Achieving the sustainable goal of gender balance at workplaces requires not just a strong “sisterhood” but also more male advocates, believes Trina Liang-Lin, CEO, Halo Health Asia. Till recently the President of UN Women in Singapore, Trina has been an active advocate in the movement towards gender equality.

A decade ago “Gender Equality” was used mainly by civil society groups and was very much on the fringes of business and government. Fast forward to today, and thanks to the #metoo movement as well as an awakening in ESG (Environment, Social and Governance) investing – gender equality has become a global movement and a focus for most companies and government policies. “From equal pay to equal representation in the board room – the voices are loud are clear. There is now a clear path to gender equality and local advocates for almost every country in the world,” says Trina.

Better childcare facilities, more open discussions about pay at every level and more women in boardrooms and in leadership positions are what Trina envisages for this decade.

Role of Men

In this exclusive conversation, Trina says that gender equality cannot be achieved without men sharing the responsibility of making a gender equal space for everyone. Explaining the role of men in this movement, she said, “Men are the other 50% of the equation but have a disproportionately higher mindshare and voice at the moment in the business and political world – so involving men is imperative. When an organization involves more men and when men mentor younger women – something generally clicks and they become advocates. They don’t need to look far – they would probably want equal opportunities for their wives, daughters and sisters. It serves not only as a professional change but also changing the social dynamics challenging their own gender stereotypes and wanting to do better.”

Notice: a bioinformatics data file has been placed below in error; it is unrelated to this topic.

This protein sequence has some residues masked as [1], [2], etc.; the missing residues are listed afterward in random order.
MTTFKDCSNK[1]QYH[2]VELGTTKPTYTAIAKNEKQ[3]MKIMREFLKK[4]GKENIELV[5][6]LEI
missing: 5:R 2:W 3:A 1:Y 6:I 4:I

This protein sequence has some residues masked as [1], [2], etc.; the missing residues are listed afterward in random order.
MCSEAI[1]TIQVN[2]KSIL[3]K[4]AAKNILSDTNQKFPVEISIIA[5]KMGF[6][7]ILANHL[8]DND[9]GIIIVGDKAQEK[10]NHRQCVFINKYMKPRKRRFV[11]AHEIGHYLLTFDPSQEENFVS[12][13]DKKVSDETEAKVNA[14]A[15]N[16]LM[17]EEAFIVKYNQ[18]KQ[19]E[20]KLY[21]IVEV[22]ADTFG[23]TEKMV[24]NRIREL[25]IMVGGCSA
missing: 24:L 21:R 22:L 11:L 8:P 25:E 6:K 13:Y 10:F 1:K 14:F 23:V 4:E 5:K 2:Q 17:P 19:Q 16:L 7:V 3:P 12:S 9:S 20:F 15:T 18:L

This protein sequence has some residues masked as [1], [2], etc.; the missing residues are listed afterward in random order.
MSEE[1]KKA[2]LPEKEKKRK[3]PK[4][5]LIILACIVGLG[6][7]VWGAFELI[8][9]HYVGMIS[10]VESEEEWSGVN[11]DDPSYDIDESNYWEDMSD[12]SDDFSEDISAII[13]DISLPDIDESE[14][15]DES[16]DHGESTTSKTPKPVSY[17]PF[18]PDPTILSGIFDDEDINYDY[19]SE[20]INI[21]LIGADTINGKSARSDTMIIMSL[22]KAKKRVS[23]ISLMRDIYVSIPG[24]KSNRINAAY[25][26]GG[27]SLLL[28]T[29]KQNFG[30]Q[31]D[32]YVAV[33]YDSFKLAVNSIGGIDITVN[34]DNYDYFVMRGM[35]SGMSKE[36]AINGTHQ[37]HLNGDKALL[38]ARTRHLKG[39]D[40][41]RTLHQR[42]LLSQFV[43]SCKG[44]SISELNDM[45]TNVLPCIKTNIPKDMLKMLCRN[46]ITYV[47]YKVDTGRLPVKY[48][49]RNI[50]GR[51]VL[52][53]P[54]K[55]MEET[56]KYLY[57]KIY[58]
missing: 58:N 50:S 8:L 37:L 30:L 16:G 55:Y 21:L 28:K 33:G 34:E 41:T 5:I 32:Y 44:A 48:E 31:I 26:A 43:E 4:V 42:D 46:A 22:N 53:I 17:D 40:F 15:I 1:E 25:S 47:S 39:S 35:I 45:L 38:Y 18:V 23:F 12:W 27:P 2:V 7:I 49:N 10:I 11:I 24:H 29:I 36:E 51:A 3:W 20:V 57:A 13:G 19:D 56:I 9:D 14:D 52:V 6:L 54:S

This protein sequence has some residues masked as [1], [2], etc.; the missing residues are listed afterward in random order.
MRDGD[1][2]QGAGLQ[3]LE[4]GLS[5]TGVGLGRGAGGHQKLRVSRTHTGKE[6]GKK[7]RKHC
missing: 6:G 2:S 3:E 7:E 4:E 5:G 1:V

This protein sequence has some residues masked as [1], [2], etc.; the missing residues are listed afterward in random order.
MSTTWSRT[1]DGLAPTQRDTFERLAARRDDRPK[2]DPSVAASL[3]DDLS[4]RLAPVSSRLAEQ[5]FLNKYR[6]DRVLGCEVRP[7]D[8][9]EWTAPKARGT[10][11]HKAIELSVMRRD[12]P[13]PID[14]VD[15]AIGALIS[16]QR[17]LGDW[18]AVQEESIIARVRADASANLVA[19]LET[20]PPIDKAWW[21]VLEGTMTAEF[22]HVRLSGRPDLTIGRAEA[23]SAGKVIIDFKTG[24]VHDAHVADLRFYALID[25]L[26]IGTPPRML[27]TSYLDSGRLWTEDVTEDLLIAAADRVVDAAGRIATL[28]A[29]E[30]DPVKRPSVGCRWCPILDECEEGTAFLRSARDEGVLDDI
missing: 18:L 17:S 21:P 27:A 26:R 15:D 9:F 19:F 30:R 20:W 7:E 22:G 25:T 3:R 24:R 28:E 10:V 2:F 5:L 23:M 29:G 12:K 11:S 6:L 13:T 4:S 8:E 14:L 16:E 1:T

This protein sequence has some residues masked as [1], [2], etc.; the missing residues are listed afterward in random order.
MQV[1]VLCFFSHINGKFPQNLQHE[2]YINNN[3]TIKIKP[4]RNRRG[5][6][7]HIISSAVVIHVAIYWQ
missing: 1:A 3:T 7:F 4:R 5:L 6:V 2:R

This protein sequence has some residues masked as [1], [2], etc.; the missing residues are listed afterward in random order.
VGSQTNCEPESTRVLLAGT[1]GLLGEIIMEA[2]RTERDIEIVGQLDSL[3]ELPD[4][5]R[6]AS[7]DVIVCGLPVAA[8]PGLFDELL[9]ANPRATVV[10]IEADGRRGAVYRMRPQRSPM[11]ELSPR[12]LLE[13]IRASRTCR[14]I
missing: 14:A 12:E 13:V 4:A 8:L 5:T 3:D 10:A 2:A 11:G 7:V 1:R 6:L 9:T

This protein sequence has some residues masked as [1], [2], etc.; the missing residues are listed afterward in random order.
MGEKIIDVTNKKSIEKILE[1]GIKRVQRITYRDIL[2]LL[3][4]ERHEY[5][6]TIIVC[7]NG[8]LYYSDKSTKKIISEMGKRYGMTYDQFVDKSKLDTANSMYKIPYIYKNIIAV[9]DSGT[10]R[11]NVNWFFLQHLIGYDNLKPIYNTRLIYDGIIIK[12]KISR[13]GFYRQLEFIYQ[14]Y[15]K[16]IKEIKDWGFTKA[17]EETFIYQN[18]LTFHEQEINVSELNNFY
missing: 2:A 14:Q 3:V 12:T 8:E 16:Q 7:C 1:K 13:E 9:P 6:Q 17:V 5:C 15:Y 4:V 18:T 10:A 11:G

She believes in the undying power of sisterhood that continues to accelerate change and nudging women towards aiming for better lives. The strong momentum that the world witnesses today would have been impossible to achieve if it hadn’t been for a dedicated sisterhood, looking out for each other at all times. From popular actresses in Hollywood to women in the world of business, politics and civil society giving a strong voice to the issues. From young women – some of them still in school, to women who have already left the workforce but still believe that they should stand up for the next generation of women. It takes a sisterhood to drive and continue the momentum.

Trina is excited to see young leaders like Greta Thunberg strongly voicing their opinions with clarity and confidence and encourages everyone to assume their voices into a collective dream that goes beyond the personal into the global space, one that is equal and fair for all.